Ponsonby sale biggest city fringe real estate deal for years
Ponsonby’s new Cider building has been bought by Oyster Group for $93 million at a 6.74% yield.
It will be syndicated by Oyster to wholesale investors in 50 units worth $1 million each, with a projected pre-tax return of 7.5% a year.
Oyster chief executive Mark Schiele says the multi-investor ownership structure will be the biggest the company has created.
The 13,200m2 retail and office building to be finished in a couple of months was owned by Supermarket giant Progressive Enterprises and is part of a 1.3ha site.
The company will retain its links to the site through the 20-year lease of a new 4000m2 Countdown supermarket.
Progressive Enterprises property general manager Adrian Walker says the company is not a long-term property holder and would prefer to lease sites it has developed for its own supermarket use.
“The sale and lease of this property will allow us to generate capital, which we can then reinvest in growing our business.”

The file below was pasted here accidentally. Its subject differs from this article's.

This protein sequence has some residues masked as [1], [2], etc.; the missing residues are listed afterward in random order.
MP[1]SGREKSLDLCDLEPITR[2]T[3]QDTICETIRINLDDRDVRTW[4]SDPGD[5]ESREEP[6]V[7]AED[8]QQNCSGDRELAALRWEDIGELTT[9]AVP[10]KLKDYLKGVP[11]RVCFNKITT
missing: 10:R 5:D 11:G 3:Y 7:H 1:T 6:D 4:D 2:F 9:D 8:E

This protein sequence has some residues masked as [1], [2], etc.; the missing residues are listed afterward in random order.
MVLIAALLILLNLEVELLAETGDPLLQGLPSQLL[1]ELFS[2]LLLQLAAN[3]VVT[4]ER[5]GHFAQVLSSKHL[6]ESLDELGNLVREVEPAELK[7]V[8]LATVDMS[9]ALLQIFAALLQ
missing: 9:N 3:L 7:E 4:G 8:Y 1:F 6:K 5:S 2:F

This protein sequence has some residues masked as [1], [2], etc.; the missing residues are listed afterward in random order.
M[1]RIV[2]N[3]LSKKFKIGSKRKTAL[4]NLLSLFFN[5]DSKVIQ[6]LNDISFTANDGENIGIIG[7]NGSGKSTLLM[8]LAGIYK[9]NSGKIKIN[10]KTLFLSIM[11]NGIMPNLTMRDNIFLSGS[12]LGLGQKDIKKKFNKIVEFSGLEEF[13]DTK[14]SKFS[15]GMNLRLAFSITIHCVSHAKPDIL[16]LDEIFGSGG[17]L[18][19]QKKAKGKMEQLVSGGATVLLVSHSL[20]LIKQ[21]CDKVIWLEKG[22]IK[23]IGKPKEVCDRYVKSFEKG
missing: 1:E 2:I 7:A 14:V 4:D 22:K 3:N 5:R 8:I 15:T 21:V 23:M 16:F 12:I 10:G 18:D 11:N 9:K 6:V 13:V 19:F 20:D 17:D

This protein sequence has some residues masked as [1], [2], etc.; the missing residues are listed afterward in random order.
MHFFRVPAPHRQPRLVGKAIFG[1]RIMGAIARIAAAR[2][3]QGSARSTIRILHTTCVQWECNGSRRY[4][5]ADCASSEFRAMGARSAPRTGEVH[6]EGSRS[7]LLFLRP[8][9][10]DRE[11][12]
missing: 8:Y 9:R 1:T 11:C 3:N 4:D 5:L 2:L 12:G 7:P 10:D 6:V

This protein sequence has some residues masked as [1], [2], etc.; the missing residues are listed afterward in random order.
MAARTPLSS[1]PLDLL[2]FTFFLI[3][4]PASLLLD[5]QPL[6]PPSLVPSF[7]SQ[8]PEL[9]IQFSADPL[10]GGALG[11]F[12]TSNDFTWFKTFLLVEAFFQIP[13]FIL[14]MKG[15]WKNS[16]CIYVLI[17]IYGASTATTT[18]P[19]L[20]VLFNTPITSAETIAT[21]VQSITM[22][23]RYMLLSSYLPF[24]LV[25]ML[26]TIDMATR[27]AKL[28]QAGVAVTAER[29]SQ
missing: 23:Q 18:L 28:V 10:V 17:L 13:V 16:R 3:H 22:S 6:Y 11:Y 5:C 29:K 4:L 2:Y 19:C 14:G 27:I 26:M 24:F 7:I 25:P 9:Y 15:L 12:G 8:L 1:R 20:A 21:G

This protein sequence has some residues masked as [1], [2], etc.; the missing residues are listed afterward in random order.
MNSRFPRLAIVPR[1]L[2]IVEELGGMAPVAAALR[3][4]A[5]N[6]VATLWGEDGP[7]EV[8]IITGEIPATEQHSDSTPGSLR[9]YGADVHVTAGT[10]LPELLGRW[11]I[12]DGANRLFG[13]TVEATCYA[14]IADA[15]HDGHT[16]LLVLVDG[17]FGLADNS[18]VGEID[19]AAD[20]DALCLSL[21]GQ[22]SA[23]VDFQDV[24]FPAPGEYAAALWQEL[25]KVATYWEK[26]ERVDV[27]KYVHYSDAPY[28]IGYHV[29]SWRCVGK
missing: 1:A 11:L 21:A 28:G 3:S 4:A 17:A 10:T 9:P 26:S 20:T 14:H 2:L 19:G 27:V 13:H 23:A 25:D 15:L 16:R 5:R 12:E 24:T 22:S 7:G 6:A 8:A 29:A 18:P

The rest of the property will encompass 8000m2 of offices across three floors leased for 12 years by media conglomerate Fairfax, 11 convenience retail shops across 900m2 on Williamson Ave and Pollen St and about 520 onsite basement carparks.
As one of the city’s first “real” mixed use developments, the building is on the old DYC vinegar factory site, which also encompasses the Vinegar building, which houses architects, designers and engineers in smaller offices and has apartments on top.
For years, the site was a gaping chasm known as Sohole. Layne Kells' Marlin Group bought the site and had plans for a $250 million apartment, office and retail development, known as Soho Square but went belly-up in 2009 owing $25 million to hedge fund Fortress and about $70 million to Strategic Finance. Progressive Enterprises bought the $20 million site in 2011.
CBRE capital markets director Jonathan Ogg, who brokered the Oyster deal, says the sale is the biggest city fringe deal for years. "With 1200 apartments in Ponsonby and its neighbouring suburbs to increase by a further 25%, growth underpins the relevance of Cider as a trophy asset."
Mr Schiele says property ownership structured for wholesale investors continues to be an important part of Oyster’s $800 million property and funds management business, alongside public syndications.